use methods that isolate to the greatest extent possible the impacts of 
the programs or services from other influences such as trends over 
time, geographic variation, or pre-existing differences between 
participants and non-participants. For such causal questions, 
experimental approaches are preferred. When experimental approaches are 
not feasible, PD&R uses the most rigorous approach that is feasible. 
PD&R ensures that contractors and grantees conducting evaluations have 
appropriate expertise through emphasizing the capacity for rigor in 
requests for proposal and funding opportunity announcements.
    PD&R also employs a strategic human capital development plan to 
hire, train, and retain a workforce that ensures the staff has the 
tools and resources to accomplish the mission.

Relevance

    The PD&R evaluation agenda reflects the legislative requirements 
and policy issues related to HUD's mission. PD&R solicits input from 
stakeholders, both internal and external, on the selection of programs 
to be evaluated, initiatives, demonstrations, and research questions. 
For new initiatives and demonstrations in particular, evaluations will 
be more feasible and useful when planned in advance, in concert with 
the development of the initiative or demonstration, rather than as an 
afterthought.
    PD&R disseminates findings in ways that are accessible and useful 
to policy-makers and practitioners. PD&R partners with other HUD 
program offices to inform internal and external stakeholders through 
disseminating evidence from PD&R-sponsored evaluations.

Transparency

    PD&R will release methodologically valid evaluations without regard 
to the findings. Evaluation reports must describe the methods used, 
including strengths and weaknesses, and discuss the generalizability of 
the findings. Evaluation reports must present comprehensive results, 
including favorable, unfavorable, and null findings.
    PD&R publishes a 5-year Research Roadmap that outlines the research 
and evaluation that we believe would be of greatest value to public 
policy. PD&R lists all ongoing evaluation projects at the HUDUSER.gov 
Web site, and updates it monthly. PD&R will release evaluation results 
timely, usually within 4 months of receiving the final report.
    PD&R will, where possible, archive evaluation data for secondary 
use by interested researchers. PD&R typically builds requirements into 
contracts to prepare data sets for secondary use.

Independence

    Independence and objectivity are core principles of evaluation. 
Agency and program leadership, program staff, service providers, and 
others participate actively in setting evaluation priorities, 
identifying evaluation questions, and assessing the implications of 
findings. However, it is important to insulate evaluation functions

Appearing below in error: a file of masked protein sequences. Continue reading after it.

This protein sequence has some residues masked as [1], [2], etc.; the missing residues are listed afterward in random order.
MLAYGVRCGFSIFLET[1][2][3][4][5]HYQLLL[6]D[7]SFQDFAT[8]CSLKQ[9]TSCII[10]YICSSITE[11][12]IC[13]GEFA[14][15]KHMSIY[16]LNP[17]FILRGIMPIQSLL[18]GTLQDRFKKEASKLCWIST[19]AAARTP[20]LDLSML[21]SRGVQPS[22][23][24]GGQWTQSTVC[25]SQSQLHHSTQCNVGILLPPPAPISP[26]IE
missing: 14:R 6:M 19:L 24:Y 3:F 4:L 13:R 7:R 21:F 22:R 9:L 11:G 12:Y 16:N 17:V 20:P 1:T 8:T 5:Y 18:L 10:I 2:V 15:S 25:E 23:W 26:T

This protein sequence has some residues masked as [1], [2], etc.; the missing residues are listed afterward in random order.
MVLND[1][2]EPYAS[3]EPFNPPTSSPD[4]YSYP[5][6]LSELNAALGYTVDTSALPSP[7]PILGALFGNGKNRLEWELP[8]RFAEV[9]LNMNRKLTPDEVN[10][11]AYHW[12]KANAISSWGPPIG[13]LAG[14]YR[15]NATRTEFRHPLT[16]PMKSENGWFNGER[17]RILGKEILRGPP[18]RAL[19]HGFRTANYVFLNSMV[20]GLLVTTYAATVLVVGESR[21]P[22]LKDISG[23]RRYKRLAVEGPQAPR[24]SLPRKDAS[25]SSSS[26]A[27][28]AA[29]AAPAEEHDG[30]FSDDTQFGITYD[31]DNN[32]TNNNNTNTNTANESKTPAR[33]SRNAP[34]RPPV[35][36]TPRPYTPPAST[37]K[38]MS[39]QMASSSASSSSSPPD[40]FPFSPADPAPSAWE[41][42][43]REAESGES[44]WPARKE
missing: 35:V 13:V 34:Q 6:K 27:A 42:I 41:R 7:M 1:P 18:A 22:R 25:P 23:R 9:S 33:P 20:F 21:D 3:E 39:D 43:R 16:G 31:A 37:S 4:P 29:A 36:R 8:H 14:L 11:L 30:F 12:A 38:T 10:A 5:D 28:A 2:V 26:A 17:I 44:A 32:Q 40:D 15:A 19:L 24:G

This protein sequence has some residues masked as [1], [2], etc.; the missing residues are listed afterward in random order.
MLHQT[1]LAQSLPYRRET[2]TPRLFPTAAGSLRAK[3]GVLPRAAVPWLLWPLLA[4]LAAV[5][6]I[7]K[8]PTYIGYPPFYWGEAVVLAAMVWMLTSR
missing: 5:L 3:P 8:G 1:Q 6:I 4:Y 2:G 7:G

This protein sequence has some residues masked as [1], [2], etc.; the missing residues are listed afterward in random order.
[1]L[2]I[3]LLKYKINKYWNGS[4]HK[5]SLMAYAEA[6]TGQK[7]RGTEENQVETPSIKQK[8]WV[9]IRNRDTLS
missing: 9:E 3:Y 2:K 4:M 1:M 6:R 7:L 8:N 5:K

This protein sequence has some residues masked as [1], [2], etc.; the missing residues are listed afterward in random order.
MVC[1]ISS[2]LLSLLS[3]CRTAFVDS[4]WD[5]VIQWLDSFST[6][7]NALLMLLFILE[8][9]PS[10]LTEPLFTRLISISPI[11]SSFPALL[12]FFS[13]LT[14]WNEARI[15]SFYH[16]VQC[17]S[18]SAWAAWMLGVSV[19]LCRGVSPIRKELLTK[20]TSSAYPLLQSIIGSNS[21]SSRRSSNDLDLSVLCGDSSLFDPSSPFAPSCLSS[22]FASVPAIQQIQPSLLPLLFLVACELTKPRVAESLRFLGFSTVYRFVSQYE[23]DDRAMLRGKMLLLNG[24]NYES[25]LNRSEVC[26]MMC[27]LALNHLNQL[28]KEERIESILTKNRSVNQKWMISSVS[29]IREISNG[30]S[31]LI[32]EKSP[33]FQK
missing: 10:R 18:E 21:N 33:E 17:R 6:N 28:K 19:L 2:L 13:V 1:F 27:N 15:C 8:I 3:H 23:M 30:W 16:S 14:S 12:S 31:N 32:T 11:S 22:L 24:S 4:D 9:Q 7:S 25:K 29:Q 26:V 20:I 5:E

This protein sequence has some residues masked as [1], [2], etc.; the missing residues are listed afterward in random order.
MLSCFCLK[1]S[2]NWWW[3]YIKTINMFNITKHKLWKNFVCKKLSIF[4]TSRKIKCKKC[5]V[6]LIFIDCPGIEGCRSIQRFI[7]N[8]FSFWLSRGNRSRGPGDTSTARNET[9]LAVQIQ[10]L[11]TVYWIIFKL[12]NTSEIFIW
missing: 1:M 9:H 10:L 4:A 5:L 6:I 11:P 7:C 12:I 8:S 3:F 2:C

from undue influence and from both the appearance and the reality of 
bias. To promote objectivity, PD&R protects independence in the design, 
conduct, and analysis of evaluations. To this end:
     PD&R conducts evaluations through the competitive award of 
grants and contracts to external experts who are free from conflicts of 
interest.
     PD&R also conducts evaluations in-house and supports 
unsolicited external evaluation proposals with funding, data, or both.
     The Assistant Secretary for PD&R has authority to approve 
the design of evaluation projects and analysis plans; and has authority 
to approve, release, and disseminate evaluation reports. The Assistant 
Secretary does so, in consultation with career staff.

Ethics

    PD&R-sponsored evaluations must be conducted in an ethical manner 
and safeguard the dignity, rights, safety, and privacy of participants. 
PD&R-sponsored evaluations must comply with both the spirit and the 
letter of relevant requirements such as regulations governing research 
involving human subjects. In particular, PD&R protects the privacy of 
HUD-assisted households

[[Page 87951]]

and HUD-insured borrowers through the Rule of Eleven; that is, PD&R 
allows no disclosure of information about the characteristics of any 
group of individuals or households numbering less than eleven by PD&R 
staff, contractors, grantees, or licensees.

Technical Innovation

    PD&R supports and employs new methods of data collection and 
analysis that more reliably and efficiently answer research questions 
than old methods do.

Application of These Principles to Economic Analysis of Regulations

    Economic analysis of regulations, properly conducted, is a critical 
tool in improving public policy. In any PD&R Regulatory Impact 
Analysis:
     PD&R analyzes whether the issues addressed by the 
regulation stem from a market failure, government failure, or other 
systemic problem, and whether the regulation addresses the root causes 
of those problems.
     PD&R uses and as necessary produces the best objective 
estimates of the benefits, costs, and transfers resulting from the 
regulation, taking into account gaps and uncertainties in the available 
data.
     Where clear alternatives to the regulatory actions exist, 
PD&R objectively estimates the benefits, costs, and transfers of those 
alternatives as well.

    Dated: November 30, 2016.
Katherine O'Regan,
Assistant Secretary for Policy Development and Research.
[FR Doc. 2016-29215 Filed 12-5-16; 8:45 am]
 BILLING CODE 4210-67-P